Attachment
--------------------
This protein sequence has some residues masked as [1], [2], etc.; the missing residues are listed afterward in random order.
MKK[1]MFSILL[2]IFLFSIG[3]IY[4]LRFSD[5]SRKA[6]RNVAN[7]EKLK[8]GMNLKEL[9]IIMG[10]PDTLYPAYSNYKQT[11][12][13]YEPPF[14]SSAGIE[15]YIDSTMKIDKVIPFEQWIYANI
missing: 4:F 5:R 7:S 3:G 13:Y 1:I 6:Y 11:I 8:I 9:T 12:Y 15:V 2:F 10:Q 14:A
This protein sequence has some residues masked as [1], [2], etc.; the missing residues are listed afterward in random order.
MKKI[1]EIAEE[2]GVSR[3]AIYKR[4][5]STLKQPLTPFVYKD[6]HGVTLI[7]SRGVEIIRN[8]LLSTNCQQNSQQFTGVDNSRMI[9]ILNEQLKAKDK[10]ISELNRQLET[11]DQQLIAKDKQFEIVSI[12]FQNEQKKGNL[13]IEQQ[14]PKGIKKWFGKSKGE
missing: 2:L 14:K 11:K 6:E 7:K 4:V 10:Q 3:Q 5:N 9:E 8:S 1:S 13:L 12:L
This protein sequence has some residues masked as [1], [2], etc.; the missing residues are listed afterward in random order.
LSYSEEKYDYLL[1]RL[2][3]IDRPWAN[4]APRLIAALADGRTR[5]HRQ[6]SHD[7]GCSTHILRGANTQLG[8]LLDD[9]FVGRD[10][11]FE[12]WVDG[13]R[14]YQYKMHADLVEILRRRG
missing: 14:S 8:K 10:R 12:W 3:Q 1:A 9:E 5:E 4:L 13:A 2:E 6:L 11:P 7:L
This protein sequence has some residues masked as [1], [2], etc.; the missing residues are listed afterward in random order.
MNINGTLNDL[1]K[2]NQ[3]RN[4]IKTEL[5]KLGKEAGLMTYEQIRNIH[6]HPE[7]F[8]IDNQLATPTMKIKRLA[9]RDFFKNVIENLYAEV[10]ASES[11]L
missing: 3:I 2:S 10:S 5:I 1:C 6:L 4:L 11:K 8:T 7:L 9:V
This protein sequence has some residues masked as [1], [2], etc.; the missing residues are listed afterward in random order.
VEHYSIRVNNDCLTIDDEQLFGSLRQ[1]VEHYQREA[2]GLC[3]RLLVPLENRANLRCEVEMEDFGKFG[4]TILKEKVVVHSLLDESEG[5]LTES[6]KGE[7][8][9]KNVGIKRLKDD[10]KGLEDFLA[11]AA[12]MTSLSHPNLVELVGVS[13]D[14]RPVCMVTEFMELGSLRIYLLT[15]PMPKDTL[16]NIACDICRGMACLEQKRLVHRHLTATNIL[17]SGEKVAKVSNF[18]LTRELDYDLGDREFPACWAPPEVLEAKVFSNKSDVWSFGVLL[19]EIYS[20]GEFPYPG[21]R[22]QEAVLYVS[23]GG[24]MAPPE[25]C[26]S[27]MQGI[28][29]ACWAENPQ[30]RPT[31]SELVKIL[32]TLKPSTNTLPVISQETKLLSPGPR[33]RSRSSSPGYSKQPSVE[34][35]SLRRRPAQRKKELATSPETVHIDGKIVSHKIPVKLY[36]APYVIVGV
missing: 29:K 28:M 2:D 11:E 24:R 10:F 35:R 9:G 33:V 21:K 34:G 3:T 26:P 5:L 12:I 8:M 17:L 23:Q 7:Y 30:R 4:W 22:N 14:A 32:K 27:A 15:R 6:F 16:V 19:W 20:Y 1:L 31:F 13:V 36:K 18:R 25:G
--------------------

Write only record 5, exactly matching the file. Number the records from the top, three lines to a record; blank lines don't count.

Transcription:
This protein sequence has some residues masked as [1], [2], etc.; the missing residues are listed afterward in random order.
VEHYSIRVNNDCLTIDDEQLFGSLRQ[1]VEHYQREA[2]GLC[3]RLLVPLENRANLRCEVEMEDFGKFG[4]TILKEKVVVHSLLDESEG[5]LTES[6]KGE[7][8][9]KNVGIKRLKDD[10]KGLEDFLA[11]AA[12]MTSLSHPNLVELVGVS[13]D[14]RPVCMVTEFMELGSLRIYLLT[15]PMPKDTL[16]NIACDICRGMACLEQKRLVHRHLTATNIL[17]SGEKVAKVSNF[18]LTRELDYDLGDREFPACWAPPEVLEAKVFSNKSDVWSFGVLL[19]EIYS[20]GEFPYPG[21]R[22]QEAVLYVS[23]GG[24]MAPPE[25]C[26]S[27]MQGI[28][29]ACWAENPQ[30]RPT[31]SELVKIL[32]TLKPSTNTLPVISQETKLLSPGPR[33]RSRSSSPGYSKQPSVE[34][35]SLRRRPAQRKKELATSPETVHIDGKIVSHKIPVKLY[36]APYVIVGV
missing: 29:K 28:M 2:D 11:E 24:R 10:F 35:R 9:G 33:V 21:K 34:G 3:T 26:P 5:L 12:I 8:M 17:L 23:Q 7:Y 30:R 4:W 22:N 14:A 32:K 27:A 15:R 6:F 16:V 19:W 20:Y 1:L 31:F 13:V 36:K 18:R 25:G